Graduate student spotlight: Frauke Thielecke

After two decades of success in the German film and television industry, award-winning director Frauke Thielecke decided to elevate her writing as a student in the Comparative Literature PhD program.

At the very moment Frauke Thielecke’s new film “Blutgeld” premieres on German television later this month, she’ll be sitting in a WashU screenwriting course working her way towards a PhD. The German film director was drawn to WashU for the international writers track in the Comparative Literature graduate program, but she has no intention of giving up her award-winning career in the film industry. During her five years at WashU, she hopes to elevate her writing, expand her creative community, and make strides as an auteur. 

Frauke Thielecke (Photo by Andreas Schlieter) 

Originally from Hamburg, Germany, Thielecke studied American literature and culture at Hamburg University and then went on to receive a diploma in film directing from Hamburg Media School. She got her professional start as a script supervisor and eventually worked her way up to director. 

In 2008, “Dunkelrot,” a film she directed about a couple navigating Alzheimer’s disease, won the award for best short film at the Max Ophüls Festival for German-language films by young people. The next year, she won “Newcomer of the Year" from Studio Hamburg, a leading German production house. Many of her films are action or crime dramas featuring female protagonists. Thielecke has also taught film acting to actors across Germany. 

After two decades of success in the entertainment industry, Thielecke was searching for a way to take her art in a new direction. “I always wanted to write but, because I was shooting so much, I never had time,” she said. “I felt the urge to tell my stories, the ones in my head.” 

After one semester of graduate work at WashU, she’s already completed scripts for a short film and a play. This semester, she’s working on a full-length screenplay.

With years of professional experience in the arts, Thielecke is the type of student Lynne Tatlock, chair of Germanic Languages and Literatures and director of Comparative Literature, had in mind when she started the international writers track nearly a decade ago with the help of colleagues across several departments. With its emphasis on combining creative practice with research and practical criticism, the program aims to attract working artists from around the globe.

“The combination of the creative and academic that has become a signature of the PhD program in Comparative Literature at Washington University has invigorated teaching and learning of both graduates and undergraduates,” Tatlock said. “It’s brought together artists from a wonderful variety of cultures and disciplines.”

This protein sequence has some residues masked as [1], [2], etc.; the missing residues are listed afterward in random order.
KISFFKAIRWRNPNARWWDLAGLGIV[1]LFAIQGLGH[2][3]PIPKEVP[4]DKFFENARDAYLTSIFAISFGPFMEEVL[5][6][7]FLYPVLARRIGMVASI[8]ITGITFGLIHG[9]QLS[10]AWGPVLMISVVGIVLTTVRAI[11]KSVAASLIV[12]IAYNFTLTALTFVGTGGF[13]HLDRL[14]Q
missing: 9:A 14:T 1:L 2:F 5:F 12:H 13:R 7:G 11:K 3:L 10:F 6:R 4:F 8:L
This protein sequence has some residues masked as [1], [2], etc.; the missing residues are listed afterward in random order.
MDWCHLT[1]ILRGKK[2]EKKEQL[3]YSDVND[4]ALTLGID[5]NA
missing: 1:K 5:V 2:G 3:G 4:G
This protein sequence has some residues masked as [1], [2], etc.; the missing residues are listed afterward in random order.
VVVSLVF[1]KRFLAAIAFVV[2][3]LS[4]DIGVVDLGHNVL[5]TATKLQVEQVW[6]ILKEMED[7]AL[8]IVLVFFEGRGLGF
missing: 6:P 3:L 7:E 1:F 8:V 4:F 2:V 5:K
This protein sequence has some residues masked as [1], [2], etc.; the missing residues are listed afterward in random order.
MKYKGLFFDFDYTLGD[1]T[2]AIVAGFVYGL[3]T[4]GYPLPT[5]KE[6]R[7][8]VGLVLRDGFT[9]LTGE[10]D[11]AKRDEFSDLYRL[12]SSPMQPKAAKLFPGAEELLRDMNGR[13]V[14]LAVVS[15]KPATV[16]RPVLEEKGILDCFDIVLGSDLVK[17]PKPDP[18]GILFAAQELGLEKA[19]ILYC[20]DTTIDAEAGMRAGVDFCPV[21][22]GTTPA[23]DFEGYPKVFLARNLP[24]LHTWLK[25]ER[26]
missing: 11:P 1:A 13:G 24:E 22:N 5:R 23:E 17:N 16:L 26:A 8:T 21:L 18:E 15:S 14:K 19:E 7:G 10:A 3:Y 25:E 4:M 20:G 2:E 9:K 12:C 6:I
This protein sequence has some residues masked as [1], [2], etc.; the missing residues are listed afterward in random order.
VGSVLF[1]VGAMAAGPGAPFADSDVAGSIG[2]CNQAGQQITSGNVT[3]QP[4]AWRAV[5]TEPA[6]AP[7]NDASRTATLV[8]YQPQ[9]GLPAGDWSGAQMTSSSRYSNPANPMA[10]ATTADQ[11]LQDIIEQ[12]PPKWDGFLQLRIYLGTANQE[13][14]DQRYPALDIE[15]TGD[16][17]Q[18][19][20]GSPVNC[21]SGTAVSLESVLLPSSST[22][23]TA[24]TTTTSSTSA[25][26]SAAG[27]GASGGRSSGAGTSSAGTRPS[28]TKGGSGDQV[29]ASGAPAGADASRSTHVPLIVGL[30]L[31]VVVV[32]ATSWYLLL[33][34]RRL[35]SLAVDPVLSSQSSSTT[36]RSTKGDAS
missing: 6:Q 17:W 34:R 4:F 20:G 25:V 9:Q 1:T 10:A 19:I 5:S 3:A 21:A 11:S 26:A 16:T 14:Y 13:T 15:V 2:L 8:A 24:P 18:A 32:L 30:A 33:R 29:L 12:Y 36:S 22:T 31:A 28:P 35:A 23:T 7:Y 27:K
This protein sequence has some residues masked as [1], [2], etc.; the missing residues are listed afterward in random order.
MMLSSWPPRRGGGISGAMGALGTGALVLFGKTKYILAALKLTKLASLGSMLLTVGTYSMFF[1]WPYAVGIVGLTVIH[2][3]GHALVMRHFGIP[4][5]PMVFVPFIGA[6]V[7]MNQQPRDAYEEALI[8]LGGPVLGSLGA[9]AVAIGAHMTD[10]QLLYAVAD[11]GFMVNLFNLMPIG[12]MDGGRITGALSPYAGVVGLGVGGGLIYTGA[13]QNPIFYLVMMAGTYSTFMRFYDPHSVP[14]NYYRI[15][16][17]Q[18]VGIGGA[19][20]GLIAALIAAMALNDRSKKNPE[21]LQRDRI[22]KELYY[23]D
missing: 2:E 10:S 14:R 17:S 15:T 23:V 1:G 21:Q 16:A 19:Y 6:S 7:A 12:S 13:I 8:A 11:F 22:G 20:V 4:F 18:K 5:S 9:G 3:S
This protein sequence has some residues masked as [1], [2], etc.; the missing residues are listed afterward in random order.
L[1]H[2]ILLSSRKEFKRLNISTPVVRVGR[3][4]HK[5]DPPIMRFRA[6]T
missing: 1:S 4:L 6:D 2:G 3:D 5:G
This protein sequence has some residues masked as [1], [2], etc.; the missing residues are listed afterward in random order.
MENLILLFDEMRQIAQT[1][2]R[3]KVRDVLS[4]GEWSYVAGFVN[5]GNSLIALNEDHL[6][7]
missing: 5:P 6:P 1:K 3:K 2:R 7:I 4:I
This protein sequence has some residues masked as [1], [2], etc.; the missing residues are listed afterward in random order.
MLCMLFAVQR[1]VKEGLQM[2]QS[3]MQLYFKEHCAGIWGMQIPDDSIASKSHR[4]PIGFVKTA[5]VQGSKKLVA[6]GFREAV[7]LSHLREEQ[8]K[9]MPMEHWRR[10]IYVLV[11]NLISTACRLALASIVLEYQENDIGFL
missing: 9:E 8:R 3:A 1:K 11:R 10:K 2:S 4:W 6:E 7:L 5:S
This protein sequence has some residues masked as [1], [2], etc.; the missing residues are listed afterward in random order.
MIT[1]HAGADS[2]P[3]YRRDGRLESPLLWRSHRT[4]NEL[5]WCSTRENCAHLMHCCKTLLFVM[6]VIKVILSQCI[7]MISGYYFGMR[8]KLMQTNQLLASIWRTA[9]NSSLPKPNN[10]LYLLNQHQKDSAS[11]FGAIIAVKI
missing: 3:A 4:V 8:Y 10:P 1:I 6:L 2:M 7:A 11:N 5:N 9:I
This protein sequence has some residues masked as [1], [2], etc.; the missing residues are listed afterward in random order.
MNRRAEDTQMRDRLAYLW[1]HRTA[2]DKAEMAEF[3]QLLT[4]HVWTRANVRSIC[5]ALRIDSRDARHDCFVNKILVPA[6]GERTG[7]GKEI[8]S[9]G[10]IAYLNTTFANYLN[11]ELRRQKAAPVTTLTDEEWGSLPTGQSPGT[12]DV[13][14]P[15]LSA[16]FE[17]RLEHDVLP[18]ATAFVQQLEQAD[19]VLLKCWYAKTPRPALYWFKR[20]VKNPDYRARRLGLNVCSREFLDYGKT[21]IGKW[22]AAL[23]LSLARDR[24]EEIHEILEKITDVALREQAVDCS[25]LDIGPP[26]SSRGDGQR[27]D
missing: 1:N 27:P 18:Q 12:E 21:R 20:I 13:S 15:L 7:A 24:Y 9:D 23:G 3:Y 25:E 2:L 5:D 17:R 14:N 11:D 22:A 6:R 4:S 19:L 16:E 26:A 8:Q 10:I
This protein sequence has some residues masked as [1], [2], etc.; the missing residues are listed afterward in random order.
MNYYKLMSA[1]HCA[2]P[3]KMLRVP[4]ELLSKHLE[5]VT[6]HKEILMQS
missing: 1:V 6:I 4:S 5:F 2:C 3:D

Frauke Thielecke directing on the set of one of her movies filmed in Massachusetts. (Photo by Rick Friedman) 

In the program’s foundational course, “Literature in the Making,” taught every semester by Professor of Practice Matthias Göritz, Thielecke had the opportunity to study alongside poets, novelists, and translators. The diversity of their experiences inspired her. “Being exposed to different kinds of literature, different types of works and approaches triggers my writing,” she said.  

She also appreciates how the program allows her to tailor her studies to her interests, encouraging interdisciplinary collaboration with the Performing Arts Department and Film & Media Studies. (She hopes to earn a certificate in film studies along with her PhD.) Last semester, she even collaborated with undergraduate students from PAD who performed excerpts from a play she wrote that semester.

The marriage of academic and creative writing in WashU’s Comparative Literature PhD program has been the perfect fit for Thielecke, and it has come at an ideal moment in her life. 

“Earlier in my career when I worked as a script supervisor, I saw directors who never even thought about taking a seminar or teaching a class, but I think it’s so important to stay flexible,” she said. “It’s important to keep your mind going. I love that the international writers track in Comparative Literature offers that.”


How to watch Thielecke's films

On campus: Thielecke’s award-winning short film “Dunkelrot” (Dark Red) will be shown on March 21 in Busch Hall, Room 100, at 6 pm. The film will precede a screening of “Kirschblüten-Hanami” (Cherry Blossoms) hosted by the German graduate students.

On German television: Blutgeld,” an installment in the Der Masuren-Krimi (Masuria Murders) series, will premier on Feb. 29. Another installment in the series, “Die Verlorene Tochter,” will premier on March 7.